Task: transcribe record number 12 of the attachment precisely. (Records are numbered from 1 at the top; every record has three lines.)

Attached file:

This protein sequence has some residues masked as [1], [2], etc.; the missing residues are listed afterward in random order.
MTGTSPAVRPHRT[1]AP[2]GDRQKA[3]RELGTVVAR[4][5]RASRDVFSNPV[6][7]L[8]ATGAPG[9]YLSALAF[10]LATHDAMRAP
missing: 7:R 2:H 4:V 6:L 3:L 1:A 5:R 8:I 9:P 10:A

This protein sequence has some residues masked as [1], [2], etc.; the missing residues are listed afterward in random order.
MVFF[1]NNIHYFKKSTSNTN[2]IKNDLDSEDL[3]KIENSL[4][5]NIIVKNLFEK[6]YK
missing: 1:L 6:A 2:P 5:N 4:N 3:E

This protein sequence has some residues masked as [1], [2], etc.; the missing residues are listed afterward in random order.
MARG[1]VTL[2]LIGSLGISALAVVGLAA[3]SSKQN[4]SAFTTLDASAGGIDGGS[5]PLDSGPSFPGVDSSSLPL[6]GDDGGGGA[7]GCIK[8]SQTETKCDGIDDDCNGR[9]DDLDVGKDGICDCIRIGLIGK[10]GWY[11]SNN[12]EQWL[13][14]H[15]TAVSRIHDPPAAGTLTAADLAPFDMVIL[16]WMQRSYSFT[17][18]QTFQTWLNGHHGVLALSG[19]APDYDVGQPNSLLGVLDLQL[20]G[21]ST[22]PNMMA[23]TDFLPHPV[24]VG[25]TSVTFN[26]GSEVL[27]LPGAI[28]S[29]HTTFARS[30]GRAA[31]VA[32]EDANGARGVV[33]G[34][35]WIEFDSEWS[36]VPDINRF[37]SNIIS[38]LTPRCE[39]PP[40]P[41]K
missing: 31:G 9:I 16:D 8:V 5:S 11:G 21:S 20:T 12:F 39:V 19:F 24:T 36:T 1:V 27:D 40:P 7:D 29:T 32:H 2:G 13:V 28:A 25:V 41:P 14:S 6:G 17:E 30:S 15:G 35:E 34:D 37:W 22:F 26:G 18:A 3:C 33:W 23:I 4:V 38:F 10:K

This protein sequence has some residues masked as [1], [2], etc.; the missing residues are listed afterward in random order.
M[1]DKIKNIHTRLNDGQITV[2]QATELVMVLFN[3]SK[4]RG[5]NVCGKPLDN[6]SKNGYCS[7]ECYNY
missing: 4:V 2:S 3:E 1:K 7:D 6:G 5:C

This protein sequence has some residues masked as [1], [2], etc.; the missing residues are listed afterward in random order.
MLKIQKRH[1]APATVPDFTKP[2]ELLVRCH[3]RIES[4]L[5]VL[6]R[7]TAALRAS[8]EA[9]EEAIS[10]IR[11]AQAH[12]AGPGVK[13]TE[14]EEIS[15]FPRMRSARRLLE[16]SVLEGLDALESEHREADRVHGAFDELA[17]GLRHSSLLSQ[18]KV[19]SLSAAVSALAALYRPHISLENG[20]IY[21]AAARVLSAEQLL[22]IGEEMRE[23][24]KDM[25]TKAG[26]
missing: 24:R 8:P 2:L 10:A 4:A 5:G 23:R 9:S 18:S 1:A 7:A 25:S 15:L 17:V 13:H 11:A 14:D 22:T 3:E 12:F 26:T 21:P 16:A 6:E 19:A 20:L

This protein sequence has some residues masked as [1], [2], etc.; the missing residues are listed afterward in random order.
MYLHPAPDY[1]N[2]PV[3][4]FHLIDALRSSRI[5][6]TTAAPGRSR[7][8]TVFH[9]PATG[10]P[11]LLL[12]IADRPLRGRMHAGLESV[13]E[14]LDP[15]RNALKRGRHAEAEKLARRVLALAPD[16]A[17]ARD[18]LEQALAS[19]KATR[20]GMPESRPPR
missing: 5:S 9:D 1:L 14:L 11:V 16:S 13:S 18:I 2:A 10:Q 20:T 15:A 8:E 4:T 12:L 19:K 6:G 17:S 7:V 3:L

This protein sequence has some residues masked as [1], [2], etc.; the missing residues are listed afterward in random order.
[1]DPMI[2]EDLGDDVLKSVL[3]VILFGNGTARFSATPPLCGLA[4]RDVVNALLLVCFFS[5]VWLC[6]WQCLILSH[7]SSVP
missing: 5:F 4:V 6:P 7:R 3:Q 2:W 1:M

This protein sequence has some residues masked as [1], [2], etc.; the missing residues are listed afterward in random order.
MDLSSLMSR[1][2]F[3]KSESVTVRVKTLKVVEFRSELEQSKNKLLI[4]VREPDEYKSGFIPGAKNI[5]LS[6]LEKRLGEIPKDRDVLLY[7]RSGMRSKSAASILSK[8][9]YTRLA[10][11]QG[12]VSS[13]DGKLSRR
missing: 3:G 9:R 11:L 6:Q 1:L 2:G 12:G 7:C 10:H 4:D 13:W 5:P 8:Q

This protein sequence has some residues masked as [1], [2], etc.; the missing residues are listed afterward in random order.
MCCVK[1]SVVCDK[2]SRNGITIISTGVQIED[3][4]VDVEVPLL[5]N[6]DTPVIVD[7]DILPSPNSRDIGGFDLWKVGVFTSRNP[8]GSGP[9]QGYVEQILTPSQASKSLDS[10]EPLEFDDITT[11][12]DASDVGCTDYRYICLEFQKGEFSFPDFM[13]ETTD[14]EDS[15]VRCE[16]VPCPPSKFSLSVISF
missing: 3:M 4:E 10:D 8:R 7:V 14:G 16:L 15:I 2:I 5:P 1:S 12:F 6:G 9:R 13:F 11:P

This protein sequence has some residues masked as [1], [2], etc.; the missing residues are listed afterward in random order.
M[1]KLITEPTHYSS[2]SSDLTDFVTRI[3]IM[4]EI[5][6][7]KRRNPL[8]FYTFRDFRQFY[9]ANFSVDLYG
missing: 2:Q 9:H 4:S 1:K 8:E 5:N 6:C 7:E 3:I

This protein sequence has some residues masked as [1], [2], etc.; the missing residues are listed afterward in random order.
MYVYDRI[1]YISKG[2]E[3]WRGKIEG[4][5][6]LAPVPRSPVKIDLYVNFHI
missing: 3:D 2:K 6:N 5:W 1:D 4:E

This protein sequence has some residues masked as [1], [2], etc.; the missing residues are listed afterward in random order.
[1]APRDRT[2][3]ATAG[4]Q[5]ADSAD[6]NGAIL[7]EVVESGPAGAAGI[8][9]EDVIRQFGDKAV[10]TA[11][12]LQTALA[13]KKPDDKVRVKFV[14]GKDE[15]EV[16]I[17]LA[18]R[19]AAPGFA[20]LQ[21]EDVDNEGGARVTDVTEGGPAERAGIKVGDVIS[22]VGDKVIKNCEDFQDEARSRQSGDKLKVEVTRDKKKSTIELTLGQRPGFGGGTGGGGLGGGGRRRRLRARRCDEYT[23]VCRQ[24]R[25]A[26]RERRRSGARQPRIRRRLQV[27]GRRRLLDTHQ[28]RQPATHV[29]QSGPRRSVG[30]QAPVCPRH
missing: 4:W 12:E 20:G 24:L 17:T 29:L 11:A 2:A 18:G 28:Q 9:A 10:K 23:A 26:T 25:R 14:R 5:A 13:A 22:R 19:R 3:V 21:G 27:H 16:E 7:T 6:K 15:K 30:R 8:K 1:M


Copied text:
This protein sequence has some residues masked as [1], [2], etc.; the missing residues are listed afterward in random order.
[1]APRDRT[2][3]ATAG[4]Q[5]ADSAD[6]NGAIL[7]EVVESGPAGAAGI[8][9]EDVIRQFGDKAV[10]TA[11][12]LQTALA[13]KKPDDKVRVKFV[14]GKDE[15]EV[16]I[17]LA[18]R[19]AAPGFA[20]LQ[21]EDVDNEGGARVTDVTEGGPAERAGIKVGDVIS[22]VGDKVIKNCEDFQDEARSRQSGDKLKVEVTRDKKKSTIELTLGQRPGFGGGTGGGGLGGGGRRRRLRARRCDEYT[23]VCRQ[24]R[25]A[26]RERRRSGARQPRIRRRLQV[27]GRRRLLDTHQ[28]RQPATHV[29]QSGPRRSVG[30]QAPVCPRH
missing: 4:W 12:E 20:G 24:L 17:T 29:L 11:A 2:A 18:G 28:Q 9:A 10:K 23:A 26:T 25:R 14:R 5:A 13:A 22:R 19:R 3:V 21:G 27:H 16:E 7:T 6:K 15:K 30:R 8:K 1:M